Vibrotactile pitfalls: arm guidance for moderators in virtual TV studios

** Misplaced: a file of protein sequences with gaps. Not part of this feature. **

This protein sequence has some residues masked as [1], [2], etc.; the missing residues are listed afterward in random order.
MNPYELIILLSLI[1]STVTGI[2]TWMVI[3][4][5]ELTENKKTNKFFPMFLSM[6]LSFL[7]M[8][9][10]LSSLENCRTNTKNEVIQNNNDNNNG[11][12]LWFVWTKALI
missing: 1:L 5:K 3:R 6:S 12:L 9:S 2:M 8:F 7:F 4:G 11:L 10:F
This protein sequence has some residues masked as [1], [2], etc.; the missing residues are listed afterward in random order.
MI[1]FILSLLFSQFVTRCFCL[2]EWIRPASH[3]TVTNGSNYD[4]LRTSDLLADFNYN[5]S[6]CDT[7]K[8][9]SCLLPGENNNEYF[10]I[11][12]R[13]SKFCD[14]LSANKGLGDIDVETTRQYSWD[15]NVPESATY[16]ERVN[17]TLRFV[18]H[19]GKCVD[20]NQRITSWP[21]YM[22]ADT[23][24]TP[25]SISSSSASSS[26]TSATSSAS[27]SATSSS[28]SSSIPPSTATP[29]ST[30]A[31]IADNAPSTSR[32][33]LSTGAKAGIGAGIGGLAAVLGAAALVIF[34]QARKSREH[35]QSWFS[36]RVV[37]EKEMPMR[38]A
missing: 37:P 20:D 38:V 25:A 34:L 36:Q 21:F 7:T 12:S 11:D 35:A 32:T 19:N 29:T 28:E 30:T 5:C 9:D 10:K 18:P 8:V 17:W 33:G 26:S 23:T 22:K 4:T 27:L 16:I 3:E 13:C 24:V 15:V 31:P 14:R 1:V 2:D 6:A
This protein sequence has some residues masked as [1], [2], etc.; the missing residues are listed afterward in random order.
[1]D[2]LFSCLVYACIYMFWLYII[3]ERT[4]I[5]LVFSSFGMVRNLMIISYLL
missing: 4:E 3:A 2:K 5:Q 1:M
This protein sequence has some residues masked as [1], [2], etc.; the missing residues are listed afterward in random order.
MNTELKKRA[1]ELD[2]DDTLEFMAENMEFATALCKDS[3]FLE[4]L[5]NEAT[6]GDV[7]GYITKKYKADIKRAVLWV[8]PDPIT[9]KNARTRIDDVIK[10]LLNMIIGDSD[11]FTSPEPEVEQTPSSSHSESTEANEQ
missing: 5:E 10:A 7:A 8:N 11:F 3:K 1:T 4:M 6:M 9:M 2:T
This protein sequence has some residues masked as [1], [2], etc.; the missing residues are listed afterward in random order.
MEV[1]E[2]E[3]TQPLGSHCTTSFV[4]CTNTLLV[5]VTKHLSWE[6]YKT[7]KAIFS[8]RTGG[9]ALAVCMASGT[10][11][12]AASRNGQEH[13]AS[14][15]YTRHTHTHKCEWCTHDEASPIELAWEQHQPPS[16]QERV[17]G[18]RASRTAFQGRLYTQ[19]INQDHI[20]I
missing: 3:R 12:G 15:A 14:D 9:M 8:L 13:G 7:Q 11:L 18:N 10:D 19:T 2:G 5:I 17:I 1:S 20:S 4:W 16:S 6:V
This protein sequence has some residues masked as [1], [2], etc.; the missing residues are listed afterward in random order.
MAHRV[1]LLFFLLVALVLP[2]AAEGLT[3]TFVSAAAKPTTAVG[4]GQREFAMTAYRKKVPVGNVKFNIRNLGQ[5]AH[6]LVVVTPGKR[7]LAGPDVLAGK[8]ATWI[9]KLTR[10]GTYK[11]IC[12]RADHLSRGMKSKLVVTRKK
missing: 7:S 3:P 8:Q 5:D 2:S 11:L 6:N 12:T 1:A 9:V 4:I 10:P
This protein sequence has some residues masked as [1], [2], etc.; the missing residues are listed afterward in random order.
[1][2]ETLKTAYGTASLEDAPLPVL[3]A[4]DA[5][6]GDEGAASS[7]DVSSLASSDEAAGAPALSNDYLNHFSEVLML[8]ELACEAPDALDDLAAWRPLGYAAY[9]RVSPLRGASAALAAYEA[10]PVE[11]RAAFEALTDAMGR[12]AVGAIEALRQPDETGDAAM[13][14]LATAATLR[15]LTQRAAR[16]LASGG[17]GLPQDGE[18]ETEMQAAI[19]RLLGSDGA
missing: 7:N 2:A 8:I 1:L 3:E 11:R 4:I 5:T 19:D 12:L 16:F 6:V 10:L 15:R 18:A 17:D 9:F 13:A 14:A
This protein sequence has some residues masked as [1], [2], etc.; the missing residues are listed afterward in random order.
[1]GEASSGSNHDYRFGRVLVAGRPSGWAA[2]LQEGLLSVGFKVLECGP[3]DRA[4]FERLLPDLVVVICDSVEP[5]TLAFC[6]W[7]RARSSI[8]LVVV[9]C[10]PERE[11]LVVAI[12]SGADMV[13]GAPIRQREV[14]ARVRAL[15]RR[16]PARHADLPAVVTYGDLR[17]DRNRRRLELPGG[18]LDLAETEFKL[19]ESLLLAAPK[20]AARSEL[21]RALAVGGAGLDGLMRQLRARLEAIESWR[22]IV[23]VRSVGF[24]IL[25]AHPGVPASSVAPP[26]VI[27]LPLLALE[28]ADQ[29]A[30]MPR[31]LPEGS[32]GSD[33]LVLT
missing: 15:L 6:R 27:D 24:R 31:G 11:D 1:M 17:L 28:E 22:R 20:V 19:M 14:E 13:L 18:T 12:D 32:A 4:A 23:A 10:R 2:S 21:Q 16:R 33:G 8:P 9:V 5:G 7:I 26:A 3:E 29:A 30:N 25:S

For this study, an experimental vibrotactile feedback system was developed to help actors with the task of moving their arm to a certain place in a virtual tv studio under live conditions. Our intention is to improve interaction with virtual objects in a virtual set, which are usually not directly visible to the actor, but only on distant displays. Vibrotactile feedback might improve the appearance on tv because an actor is able to look in any desired direction (camera or virtual object) or to read text on a teleprompter while interacting with a virtual object. Visual feedback in a virtual studio lacks spatial relation to the actor, which impedes the adjustment of the desired interaction. The five tactors of the implemented system which are mounted on the tracked arm give additional information like collision, navigation and activation. The user study for the developed system shows that the duration for reaching a certain target is much longer in case no visual feedback is given, but the accuracy is similar. In this study, subjects reported that an activation signal indicating the arrival at the target of a drag & drop task was helpful. In this paper, we discuss the problems we encountered while developing such a vibrotactile display. Keeping these pitfalls in mind could lead to better feedback systems for actors in virtual studio environments.